Unclear or Confusing Phrasing
Avoid using confusing language or leaving the recipient guessing about your intent:
- “Key Strategic Synergies Discussion”
- “Future Preparation Inquiry”
- “Let’s Interface Soon!”
Undefined jargon and ambiguous phrases don’t provide enough context to compel opening. If they’re puzzled by your subject line, they may simply delete the email unread.
Be clear in your language:
- “Developing our partnership”
- “Planning for 2023 initiatives”
- “Can we set up a quick call to discuss?”
Simple, direct language removes doubt about next steps. Don’t try to sound overly business-like with complex phrasing – keep your subject line clear.
Spelling or Grammar Errors
Typos, obvious spelling errors, or blatant grammatical mistakes are off-putting in professional correspondence:
- “Lets due lunch somtime”
- “You’re presenation was amazing!”
- “Their our many reasons we should connect”
These errors come across as sloppy and undermine your credibility. They also increase the chances your email gets marked as spam.
Always proofread subject lines (and emails) before sending:
- “Let’s do lunch sometime”
- “Your presentation was amazing!”
- “There are many reasons we should connect”
Accurate spelling and grammar gives recipients confidence in your abilities and attention to detail. Don’t let easily avoidable mistakes sabotage your networking emails.
The bottom line is that your networking email subject lines represent you. Avoid using trite phrases, salesy language, or sloppy typos that detract from the professional, friendly impression you want to make.
With consistent effort, you’ll identify phrases and mistakes to avoid while crafting subject lines that make each recipient feel valued, not just like another name on your outreach list.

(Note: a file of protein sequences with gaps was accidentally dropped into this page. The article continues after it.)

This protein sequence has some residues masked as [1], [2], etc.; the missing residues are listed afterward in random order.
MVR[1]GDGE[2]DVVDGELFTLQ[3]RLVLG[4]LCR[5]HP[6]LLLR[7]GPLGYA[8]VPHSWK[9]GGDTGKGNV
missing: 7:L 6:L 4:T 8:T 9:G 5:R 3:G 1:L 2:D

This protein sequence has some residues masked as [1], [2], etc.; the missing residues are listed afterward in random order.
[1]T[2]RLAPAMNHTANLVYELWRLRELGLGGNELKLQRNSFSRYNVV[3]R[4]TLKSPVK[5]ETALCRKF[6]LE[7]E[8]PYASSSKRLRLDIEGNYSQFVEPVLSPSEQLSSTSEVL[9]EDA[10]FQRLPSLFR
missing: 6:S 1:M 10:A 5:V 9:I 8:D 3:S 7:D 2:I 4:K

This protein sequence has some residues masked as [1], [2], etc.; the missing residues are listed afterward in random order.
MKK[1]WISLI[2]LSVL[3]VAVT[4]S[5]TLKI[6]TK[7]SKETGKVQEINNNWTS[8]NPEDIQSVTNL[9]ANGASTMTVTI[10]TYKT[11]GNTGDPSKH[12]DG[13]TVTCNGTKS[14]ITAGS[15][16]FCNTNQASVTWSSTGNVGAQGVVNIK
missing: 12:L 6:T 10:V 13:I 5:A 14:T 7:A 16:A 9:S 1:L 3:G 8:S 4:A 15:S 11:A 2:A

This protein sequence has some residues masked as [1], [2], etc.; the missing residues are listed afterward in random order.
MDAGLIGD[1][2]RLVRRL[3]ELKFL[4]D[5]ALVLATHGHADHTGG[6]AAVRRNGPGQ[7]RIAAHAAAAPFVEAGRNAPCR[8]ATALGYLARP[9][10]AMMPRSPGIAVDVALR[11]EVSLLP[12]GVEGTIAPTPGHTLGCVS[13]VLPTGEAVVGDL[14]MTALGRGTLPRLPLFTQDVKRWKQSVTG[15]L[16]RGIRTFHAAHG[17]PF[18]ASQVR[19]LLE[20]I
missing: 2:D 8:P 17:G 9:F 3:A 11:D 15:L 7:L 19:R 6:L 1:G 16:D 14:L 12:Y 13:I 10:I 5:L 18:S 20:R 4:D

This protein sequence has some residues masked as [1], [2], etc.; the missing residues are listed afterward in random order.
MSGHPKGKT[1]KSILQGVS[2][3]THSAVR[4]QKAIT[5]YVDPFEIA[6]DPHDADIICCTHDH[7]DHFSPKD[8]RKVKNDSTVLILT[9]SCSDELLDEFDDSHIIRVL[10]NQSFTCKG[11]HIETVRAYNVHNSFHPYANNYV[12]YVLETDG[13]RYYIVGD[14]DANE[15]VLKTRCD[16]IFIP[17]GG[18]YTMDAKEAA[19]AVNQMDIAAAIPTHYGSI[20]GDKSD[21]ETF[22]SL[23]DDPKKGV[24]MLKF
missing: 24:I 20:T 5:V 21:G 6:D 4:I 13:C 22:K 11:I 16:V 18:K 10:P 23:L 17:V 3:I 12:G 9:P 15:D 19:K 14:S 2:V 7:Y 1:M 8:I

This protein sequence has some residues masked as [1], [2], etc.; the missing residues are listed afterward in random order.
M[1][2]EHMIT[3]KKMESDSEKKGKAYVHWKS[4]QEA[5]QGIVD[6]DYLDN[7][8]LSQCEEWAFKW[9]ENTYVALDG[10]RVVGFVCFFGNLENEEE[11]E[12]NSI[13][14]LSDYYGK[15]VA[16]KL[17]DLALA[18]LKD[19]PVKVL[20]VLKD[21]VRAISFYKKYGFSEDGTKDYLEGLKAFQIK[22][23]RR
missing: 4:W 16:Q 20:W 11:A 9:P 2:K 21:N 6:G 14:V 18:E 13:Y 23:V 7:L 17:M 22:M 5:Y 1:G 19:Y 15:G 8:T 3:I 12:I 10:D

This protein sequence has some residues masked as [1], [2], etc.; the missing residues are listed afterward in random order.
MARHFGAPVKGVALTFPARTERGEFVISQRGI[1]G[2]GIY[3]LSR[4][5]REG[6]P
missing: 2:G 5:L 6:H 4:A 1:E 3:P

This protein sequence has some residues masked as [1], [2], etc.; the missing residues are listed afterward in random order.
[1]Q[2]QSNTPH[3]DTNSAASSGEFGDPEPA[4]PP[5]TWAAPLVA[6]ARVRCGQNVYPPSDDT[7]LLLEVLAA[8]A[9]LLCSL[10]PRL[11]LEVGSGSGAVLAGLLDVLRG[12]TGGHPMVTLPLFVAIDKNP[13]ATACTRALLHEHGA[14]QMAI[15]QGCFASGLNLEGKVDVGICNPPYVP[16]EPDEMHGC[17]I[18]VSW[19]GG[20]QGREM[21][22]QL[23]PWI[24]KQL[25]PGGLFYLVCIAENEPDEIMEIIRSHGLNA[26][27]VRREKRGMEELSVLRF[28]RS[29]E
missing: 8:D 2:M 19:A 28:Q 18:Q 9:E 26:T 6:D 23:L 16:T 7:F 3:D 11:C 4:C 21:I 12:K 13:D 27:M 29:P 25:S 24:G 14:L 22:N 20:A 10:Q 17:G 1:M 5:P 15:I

Tips for Writing Networking Email Bodies
Crafting an irresistible subject line is an important first step, but you also need a compelling email body to make the desired impact and strengthen new connections.
Here are tips to write engaging networking email bodies that continue building rapport:
Continue Personal, Friendly Tone
Your email body should extend the warm, conversational tone established in the subject line.
After a subject line example like “Hey Karen, thanks for the marketing tips!” the email body copy should continue in an equally personal and appreciative style:
“Karen, I wanted to send you a quick thank you for taking the time to explain your Instagram strategy to me at the conference last week. As someone just getting started with building my profile, hearing how you’ve grown your following to over 10k followers and leveraged that to [accomplishment] gave me so many useful insights…”
- Refer to them by first name throughout the email to keep it friendly
- Share a specific detail about yourself or interest to find common ground
- Express enthusiasm about helping them in return: “Please let me know if there is ever anything I can help with!”
Matching the subject line’s warmth in tone helps strengthen the new relationship.
Provide Context and Remind Them Who You Are
Even after a great subject line, gently remind them of who you are and where you met:
“Hi Karen, this is Rob Smith from the Social Media Marketing Conference last week in Chicago. We chatted for a bit after your keynote panel on leveraging influencers.”
Providing context upfront saves them the trouble of wracking their brain to remember and provides reassurance this is not spam mail from a stranger.
Other helpful context:
- How you got their email address
- Who connected you or gave you their contact info
- What presentation of theirs you attended
The goal is to jog their memory on the ties you have and relationship you’re looking to build. Don’t make them work hard to place who you are.
Make Your Ask Clear and Easy to Say Yes To